Social media have definitely reshaped our lives and our views of the world and ourselves. Therefore, there have been more and more studies researching how social networks affect us and what they tell about us. In a recent study, researchers at Arizona State University examined what our Instagram profiles tell about our relationships, and their findings may surprise you.
For the study, the researchers surveyed 178 heterosexual couples, all of them in the USA. They surveyed them regarding their perceptions of their relationships, but there were also two teams of research assistants who analyzed and coded 3,270 of the participants’ recent Instagram posts. The research assistants were unfamiliar with the goals of the study; I presume in order to keep the objectivity.
There’s a common belief that couples who are too active on Instagram are actually not all that happy. However, the study results tell quite the opposite. According to the results, there is a positive association between relationship quality and Instagram engagement.
“People who were more satisfied with their relationship were more likely to include or reference their partner in their Instagram posts,” PsyPost writes. “They were also more likely to like and comment on their partner’s Instagram posts.” On the other hand, people who are also seeking alternative partners are likely to keep their current relationships less visible on Instagram.
Liesel Sharabi, lead researcher on the project and an assistant professor and director of the Relationships & Technology Lab at Arizona State University, told PsyPost:
“I think a lot of people are skeptical of what they see on Instagram and have this idea that if a couple seems too happy, it must be ‘fake.’ However, we found that couples who appeared happy on Instagram really did have higher quality relationships. The more we observed couples publicly engaging with the relationship on Instagram, the more satisfied, invested, and committed they told us they were in private.”
As for the couples whose relationship isn’t visible on Instagram, the study finds that they are more open to alternative partners. According to the study results, they also tended to interact more often with other potential partners on Instagram.
“We also found that people who paid more attention to their alternatives on Instagram felt like they had higher quality options outside of their relationship and were more likely to pursue them if given the chance,” Sharabi says. “So while Instagram can be a great tool for relationship maintenance, it may also make it easier to exit a relationship if things aren’t going well by making people more aware of their options.”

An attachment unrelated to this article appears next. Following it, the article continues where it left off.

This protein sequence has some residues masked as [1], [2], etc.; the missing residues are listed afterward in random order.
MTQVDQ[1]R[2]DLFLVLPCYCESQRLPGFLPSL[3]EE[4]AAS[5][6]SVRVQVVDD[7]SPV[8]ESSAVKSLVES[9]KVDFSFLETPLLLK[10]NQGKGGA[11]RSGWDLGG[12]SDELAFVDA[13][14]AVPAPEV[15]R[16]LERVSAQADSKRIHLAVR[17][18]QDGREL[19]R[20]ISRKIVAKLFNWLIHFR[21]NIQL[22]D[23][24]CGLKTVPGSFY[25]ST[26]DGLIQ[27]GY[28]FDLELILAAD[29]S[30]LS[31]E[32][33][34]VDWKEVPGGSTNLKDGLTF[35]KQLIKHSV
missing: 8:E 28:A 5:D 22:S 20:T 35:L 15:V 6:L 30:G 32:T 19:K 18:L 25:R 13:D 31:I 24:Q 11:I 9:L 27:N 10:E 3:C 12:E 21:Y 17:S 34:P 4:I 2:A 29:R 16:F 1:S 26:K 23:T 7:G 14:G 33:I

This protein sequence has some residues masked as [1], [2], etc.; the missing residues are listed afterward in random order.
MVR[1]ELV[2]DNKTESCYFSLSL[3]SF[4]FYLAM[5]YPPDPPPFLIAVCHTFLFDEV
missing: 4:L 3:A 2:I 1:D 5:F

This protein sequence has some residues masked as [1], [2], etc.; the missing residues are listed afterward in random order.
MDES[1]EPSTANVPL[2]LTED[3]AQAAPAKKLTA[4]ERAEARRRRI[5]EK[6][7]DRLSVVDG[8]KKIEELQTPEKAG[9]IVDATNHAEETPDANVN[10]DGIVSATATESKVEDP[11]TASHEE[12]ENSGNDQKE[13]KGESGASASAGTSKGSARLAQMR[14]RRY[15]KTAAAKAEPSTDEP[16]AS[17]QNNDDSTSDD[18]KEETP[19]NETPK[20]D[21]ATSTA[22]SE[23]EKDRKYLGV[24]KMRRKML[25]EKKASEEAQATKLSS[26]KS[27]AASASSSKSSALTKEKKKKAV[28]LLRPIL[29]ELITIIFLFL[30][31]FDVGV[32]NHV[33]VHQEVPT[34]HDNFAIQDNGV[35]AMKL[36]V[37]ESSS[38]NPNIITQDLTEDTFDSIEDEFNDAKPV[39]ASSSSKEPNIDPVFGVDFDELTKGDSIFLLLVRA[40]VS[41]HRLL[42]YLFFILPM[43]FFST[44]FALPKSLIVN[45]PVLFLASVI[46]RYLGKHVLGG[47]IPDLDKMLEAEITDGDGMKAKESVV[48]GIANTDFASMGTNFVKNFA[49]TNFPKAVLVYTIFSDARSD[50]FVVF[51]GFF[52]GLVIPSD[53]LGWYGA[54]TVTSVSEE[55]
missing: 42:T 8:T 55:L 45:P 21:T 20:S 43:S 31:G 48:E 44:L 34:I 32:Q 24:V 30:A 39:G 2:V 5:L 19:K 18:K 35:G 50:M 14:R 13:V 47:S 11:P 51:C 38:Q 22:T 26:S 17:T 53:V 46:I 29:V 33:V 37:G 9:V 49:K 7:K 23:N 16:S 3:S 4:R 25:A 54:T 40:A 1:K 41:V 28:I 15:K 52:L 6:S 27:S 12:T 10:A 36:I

Of course, there are some limitations to the study so the results should probably be taken with a grain of salt. “In terms of caveats, we collected data in the United States, yet Instagram has a global reach,” Sharabi explains. “How people present their relationships may look different depending on cultural norms surrounding social media use.” She adds that, in the future, “researchers should look at how seeing the images that couples post on Instagram affects their views of their own relationships.”
“In the end, Instagram isn’t good or bad for relationships. Its effect is ultimately going to depend on the way it is used,” Sharabi concluded.
First of all, I wonder what was the age group of the couples who were a part of the study. From my experience, people of different generations behave very differently on social media. Also, I agree that a cultural aspect could play a major role in online behavior, in terms of relationships and other matters.
The study results got me thinking about how I perceive couples on Instagram. I haven’t developed a scientific method, only intuition, so this is purely my perception.
On the one hand, I’ve noticed some couples who share too many selfies together and comment on each other’s posts all the time. From what I know, they aren’t so sure about their relationship despite the impression their photos may leave at the first glance. I can’t tell you precisely what “all the time” means (intuition, remember), but you know those couples whose “happy selfies” and cheesy quotes you see in your feed every day? Those couples. On the other hand, I don’t think you need to be involved in your partner’s profile at all to have a healthy relationship.
At the end of the day, I think it’s all individual. Each one of us uses Instagram for different purposes and in different ways. But still, as far as this study goes, I admit that the results surprised me. And I don’t find myself in them considering that I have a wonderful relationship that you can’t see on Instagram all that often.
I’d like to hear from you. Does your Instagram profile faithfully reflect your relationship? Do you find yourself in these results?